Media Highlights

How Starbucks’ Solutions City Shows the Importance of Leading on Youth Employment

by Paul Kendrick   •  

It was a striking moment. Last week, the mayor of a major American city was sitting in a coffee shop filled with community members, asking the employers who were present what more the city could do to get more young people hired and what was missing from this vitally important discussion. 

You could feel Mayor Stephanie Rawlings-Blake’s passion about this issue.  An estimated 50,000 youth ages 16-24 are disconnected from school and work in the greater Baltimore metro area, representing a tragic loss of talent and potential. Donald C. Fry, president and CEO of the Greater Baltimore Committee, which represents business and civic leaders, and representatives of the city’s Hire One program that aims for every business owner to hire at least one teen or young adult, described how their focused efforts are producing results.

I thought to myself, this should be happening in every community in America. Business leaders, political leadership and youth themselves should all sit in a coffee shop having a conversation about what we can all do to get young Americans good jobs.

Thankfully, Starbucks’ Solutions City program had brought us together. In five cities across the country, including Baltimore, Starbucks is promoting cross-sector collaboration on the issue of youth employment. Given that partnerships among likely and unlikely allies is what Opportunity Nation is all about, I was proud to represent us at the gathering on October 21. We are also proud to have coalition partners like Youth Opportunity Baltimore who are working everyday to get young people on a career path, as we profiled in our WIOA in Action series

Starbucks’ Chief Community Officer, Blair Taylor kicked off the meeting by focusing on the fact that there are millions of “disconnected” or “opportunity” youth and this is one of the most pressing issues of our time. According to the 2014 Opportunity Index, there are 5.6 million teens and young adults whose talents we need to get our economy off the sidelines.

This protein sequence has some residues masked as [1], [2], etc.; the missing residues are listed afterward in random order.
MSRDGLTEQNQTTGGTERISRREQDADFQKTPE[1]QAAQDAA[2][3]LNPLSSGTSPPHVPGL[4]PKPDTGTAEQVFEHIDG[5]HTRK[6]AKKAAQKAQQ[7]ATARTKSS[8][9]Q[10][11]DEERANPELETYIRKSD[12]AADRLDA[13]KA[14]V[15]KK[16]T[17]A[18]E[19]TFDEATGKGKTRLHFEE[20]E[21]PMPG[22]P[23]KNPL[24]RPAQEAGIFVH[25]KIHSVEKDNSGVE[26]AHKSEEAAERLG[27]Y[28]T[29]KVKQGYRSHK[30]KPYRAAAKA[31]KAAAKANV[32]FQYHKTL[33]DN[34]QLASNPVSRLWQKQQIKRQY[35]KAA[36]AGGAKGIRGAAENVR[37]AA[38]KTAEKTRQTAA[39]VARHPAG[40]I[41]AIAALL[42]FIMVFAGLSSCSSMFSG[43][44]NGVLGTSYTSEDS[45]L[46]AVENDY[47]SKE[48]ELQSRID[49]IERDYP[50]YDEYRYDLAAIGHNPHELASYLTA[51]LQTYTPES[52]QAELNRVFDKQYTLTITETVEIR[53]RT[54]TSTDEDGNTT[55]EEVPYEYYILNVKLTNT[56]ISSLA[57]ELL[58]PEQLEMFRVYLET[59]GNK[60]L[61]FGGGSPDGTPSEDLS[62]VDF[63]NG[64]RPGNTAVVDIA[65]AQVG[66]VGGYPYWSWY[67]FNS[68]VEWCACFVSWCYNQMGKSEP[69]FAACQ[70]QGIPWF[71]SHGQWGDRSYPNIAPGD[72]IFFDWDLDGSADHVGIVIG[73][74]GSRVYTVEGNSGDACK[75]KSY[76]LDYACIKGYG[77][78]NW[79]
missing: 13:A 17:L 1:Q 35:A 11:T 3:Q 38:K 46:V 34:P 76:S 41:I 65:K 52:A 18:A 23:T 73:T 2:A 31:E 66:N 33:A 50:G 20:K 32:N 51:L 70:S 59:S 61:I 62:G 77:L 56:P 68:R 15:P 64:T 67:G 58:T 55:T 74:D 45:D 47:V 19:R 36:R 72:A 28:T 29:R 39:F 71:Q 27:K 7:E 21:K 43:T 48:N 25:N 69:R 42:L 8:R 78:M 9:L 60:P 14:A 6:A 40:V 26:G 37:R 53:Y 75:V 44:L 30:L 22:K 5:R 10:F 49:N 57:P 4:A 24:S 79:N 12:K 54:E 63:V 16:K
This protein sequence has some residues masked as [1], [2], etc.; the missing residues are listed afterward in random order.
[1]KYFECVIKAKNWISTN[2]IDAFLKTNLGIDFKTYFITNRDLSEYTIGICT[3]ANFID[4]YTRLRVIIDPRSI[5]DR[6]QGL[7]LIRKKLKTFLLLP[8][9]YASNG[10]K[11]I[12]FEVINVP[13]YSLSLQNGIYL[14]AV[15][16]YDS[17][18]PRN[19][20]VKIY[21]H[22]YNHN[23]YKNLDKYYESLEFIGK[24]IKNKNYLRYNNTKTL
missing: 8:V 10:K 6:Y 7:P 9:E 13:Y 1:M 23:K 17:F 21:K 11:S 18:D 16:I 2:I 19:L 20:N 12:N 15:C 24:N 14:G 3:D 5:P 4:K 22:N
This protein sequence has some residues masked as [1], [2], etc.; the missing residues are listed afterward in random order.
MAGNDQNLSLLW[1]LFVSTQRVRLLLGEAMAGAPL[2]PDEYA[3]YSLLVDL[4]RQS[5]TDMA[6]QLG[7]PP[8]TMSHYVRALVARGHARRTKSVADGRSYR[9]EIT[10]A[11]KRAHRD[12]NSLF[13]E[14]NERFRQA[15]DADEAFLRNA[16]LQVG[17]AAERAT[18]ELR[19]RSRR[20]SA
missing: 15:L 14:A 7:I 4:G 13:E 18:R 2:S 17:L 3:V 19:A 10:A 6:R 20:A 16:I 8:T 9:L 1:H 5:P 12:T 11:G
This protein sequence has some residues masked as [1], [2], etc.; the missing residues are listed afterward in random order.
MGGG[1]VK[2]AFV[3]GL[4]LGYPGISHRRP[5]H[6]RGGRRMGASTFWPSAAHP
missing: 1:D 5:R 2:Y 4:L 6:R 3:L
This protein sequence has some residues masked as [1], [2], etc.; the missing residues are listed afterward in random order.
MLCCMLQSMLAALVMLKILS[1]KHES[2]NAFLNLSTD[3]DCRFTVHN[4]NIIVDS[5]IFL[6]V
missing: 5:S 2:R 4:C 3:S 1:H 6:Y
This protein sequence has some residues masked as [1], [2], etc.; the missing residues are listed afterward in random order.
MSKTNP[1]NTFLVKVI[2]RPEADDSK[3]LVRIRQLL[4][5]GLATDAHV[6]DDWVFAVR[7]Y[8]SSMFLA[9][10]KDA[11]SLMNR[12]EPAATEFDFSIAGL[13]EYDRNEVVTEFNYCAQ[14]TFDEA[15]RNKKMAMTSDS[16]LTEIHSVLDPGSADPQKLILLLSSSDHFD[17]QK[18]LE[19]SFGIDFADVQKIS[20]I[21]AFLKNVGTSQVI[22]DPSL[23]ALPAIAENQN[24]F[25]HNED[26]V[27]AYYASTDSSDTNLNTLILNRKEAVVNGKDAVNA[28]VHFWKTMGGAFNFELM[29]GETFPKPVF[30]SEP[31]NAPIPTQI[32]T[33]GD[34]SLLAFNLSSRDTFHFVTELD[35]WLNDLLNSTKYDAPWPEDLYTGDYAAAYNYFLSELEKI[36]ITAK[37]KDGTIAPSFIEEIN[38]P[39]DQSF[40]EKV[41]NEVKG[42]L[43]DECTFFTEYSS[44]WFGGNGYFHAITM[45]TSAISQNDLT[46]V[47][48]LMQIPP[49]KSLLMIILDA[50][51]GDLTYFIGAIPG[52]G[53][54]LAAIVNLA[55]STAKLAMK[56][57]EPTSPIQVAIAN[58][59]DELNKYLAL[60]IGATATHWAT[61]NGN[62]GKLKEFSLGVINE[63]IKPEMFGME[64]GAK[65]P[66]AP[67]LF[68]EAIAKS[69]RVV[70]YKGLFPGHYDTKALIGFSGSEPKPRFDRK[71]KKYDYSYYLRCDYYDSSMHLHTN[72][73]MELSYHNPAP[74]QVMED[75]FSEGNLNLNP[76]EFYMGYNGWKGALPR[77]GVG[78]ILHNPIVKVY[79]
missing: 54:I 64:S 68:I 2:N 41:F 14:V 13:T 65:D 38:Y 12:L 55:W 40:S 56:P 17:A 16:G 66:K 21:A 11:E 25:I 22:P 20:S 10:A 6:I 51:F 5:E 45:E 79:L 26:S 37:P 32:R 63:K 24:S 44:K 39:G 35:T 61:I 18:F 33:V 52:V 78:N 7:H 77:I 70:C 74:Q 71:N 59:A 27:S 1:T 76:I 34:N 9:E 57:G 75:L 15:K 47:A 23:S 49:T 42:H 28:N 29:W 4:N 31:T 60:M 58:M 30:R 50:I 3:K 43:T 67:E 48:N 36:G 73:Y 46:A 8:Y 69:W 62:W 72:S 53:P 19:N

Starbucks wants to hire and engage these young people. As Blair Taylor put it, Starbucks wants to “open the doors of opportunity in Baltimore.” By working with not just their stores but their whole supply chain to hire more teens and young adults, Starbucks is demonstrating the kind of corporate leadership that more companies need to embrace. He sees this commitment as a win for their business to get talented staff and more customers, not as charity. 

We face a historic challenge. Youth unemployment is at the highest levels since World War II. According to the 2014 Opportunity Index, there are more than 93,000 disconnected teens and young adults Maryland and nearly 18,000 of them are in the City of Baltimore alone. With 19% of youth “disconnected,” Baltimore ranks higher than the national average of 14% and state average of 12%.

Baltimore’s leaders understand the problem is complex, and that the solution will require the participation of schools, employers, government and nonprofits. Karen Sitnick of the Mayor’s Employment Development Office reminded us that if you have a summer job as a young person, you gain valuable skills and will make more during the rest of your life – so summer employment for youth is key. Often, no one has ever asked a business owner to hire a young person, says Donald Fry, so targeted appeals to employers is also essential.